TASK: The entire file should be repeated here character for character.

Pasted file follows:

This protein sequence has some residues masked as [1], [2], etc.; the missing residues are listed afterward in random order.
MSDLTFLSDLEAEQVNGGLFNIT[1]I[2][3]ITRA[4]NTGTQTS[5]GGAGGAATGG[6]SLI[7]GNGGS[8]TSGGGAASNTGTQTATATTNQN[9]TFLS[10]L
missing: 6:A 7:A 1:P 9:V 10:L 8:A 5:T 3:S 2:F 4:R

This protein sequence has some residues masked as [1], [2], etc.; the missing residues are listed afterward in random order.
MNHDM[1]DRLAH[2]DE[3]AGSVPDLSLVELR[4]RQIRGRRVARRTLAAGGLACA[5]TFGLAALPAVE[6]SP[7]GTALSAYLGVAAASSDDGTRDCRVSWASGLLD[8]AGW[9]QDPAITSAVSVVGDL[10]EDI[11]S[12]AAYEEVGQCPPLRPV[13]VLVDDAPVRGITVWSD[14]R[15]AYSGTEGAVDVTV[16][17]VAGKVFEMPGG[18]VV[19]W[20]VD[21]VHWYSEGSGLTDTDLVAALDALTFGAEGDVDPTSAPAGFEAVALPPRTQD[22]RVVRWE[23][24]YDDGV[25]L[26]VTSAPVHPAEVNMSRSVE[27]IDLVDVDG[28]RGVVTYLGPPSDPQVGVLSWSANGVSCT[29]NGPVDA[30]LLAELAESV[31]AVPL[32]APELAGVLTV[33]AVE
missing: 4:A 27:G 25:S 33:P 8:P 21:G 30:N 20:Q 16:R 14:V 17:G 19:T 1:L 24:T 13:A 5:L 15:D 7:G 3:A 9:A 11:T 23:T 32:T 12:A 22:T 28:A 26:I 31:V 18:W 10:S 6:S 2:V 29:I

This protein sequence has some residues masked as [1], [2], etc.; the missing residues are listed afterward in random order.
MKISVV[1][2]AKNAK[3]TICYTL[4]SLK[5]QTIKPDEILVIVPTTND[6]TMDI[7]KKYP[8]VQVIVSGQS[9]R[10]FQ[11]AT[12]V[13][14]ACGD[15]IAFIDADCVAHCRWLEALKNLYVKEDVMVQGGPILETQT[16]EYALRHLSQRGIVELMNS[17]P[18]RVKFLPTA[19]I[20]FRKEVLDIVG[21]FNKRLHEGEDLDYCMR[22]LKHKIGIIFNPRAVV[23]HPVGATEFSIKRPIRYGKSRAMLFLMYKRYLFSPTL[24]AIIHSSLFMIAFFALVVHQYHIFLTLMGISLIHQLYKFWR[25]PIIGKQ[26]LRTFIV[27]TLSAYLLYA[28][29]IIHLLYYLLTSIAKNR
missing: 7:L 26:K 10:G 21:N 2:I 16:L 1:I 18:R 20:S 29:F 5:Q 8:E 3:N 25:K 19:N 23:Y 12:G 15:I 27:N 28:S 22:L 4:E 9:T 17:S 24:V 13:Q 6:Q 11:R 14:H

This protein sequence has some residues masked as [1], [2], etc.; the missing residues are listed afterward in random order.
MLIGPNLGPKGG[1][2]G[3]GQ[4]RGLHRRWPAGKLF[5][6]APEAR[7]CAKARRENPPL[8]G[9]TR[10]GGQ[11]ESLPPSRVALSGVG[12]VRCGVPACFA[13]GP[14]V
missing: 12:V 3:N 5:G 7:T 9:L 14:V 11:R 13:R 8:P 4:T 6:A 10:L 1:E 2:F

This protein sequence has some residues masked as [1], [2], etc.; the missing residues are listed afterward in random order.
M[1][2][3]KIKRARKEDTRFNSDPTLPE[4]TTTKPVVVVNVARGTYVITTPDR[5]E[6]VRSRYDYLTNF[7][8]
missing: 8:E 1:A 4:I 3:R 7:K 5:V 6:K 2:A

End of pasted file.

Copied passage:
This protein sequence has some residues masked as [1], [2], etc.; the missing residues are listed afterward in random order.
MSDLTFLSDLEAEQVNGGLFNIT[1]I[2][3]ITRA[4]NTGTQTS[5]GGAGGAATGG[6]SLI[7]GNGGS[8]TSGGGAASNTGTQTATATTNQN[9]TFLS[10]L
missing: 6:A 7:A 1:P 9:V 10:L 8:A 5:T 3:S 2:F 4:R

This protein sequence has some residues masked as [1], [2], etc.; the missing residues are listed afterward in random order.
MNHDM[1]DRLAH[2]DE[3]AGSVPDLSLVELR[4]RQIRGRRVARRTLAAGGLACA[5]TFGLAALPAVE[6]SP[7]GTALSAYLGVAAASSDDGTRDCRVSWASGLLD[8]AGW[9]QDPAITSAVSVVGDL[10]EDI[11]S[12]AAYEEVGQCPPLRPV[13]VLVDDAPVRGITVWSD[14]R[15]AYSGTEGAVDVTV[16][17]VAGKVFEMPGG[18]VV[19]W[20]VD[21]VHWYSEGSGLTDTDLVAALDALTFGAEGDVDPTSAPAGFEAVALPPRTQD[22]RVVRWE[23][24]YDDGV[25]L[26]VTSAPVHPAEVNMSRSVE[27]IDLVDVDG[28]RGVVTYLGPPSDPQVGVLSWSANGVSCT[29]NGPVDA[30]LLAELAESV[31]AVPL[32]APELAGVLTV[33]AVE
missing: 4:A 27:G 25:S 33:P 8:P 21:G 30:N 20:Q 16:R 14:V 17:G 19:T 1:L 24:T 13:A 5:L 15:D 7:G 3:A 9:A 11:T 23:T 32:T 12:A 22:T 28:A 26:I 31:V 18:W 10:S 6:S 2:V 29:I

This protein sequence has some residues masked as [1], [2], etc.; the missing residues are listed afterward in random order.
MKISVV[1][2]AKNAK[3]TICYTL[4]SLK[5]QTIKPDEILVIVPTTND[6]TMDI[7]KKYP[8]VQVIVSGQS[9]R[10]FQ[11]AT[12]V[13][14]ACGD[15]IAFIDADCVAHCRWLEALKNLYVKEDVMVQGGPILETQT[16]EYALRHLSQRGIVELMNS[17]P[18]RVKFLPTA[19]I[20]FRKEVLDIVG[21]FNKRLHEGEDLDYCMR[22]LKHKIGIIFNPRAVV[23]HPVGATEFSIKRPIRYGKSRAMLFLMYKRYLFSPTL[24]AIIHSSLFMIAFFALVVHQYHIFLTLMGISLIHQLYKFWR[25]PIIGKQ[26]LRTFIV[27]TLSAYLLYA[28][29]IIHLLYYLLTSIAKNR
missing: 7:L 26:K 10:G 21:N 2:I 16:L 1:I 18:R 20:S 29:F 5:Q 8:E 3:N 25:K 19:N 23:Y 12:G 15:I 27:N 28:S 22:L 4:E 9:T 17:S 24:V 13:Q 6:Q 11:R 14:H

This protein sequence has some residues masked as [1], [2], etc.; the missing residues are listed afterward in random order.
MLIGPNLGPKGG[1][2]G[3]GQ[4]RGLHRRWPAGKLF[5][6]APEAR[7]CAKARRENPPL[8]G[9]TR[10]GGQ[11]ESLPPSRVALSGVG[12]VRCGVPACFA[13]GP[14]V
missing: 12:V 3:N 5:G 7:T 9:L 14:V 11:R 13:R 8:P 4:T 6:A 10:L 1:E 2:F

This protein sequence has some residues masked as [1], [2], etc.; the missing residues are listed afterward in random order.
M[1][2][3]KIKRARKEDTRFNSDPTLPE[4]TTTKPVVVVNVARGTYVITTPDR[5]E[6]VRSRYDYLTNF[7][8]
missing: 8:E 1:A 4:I 3:R 7:K 5:V 6:K 2:A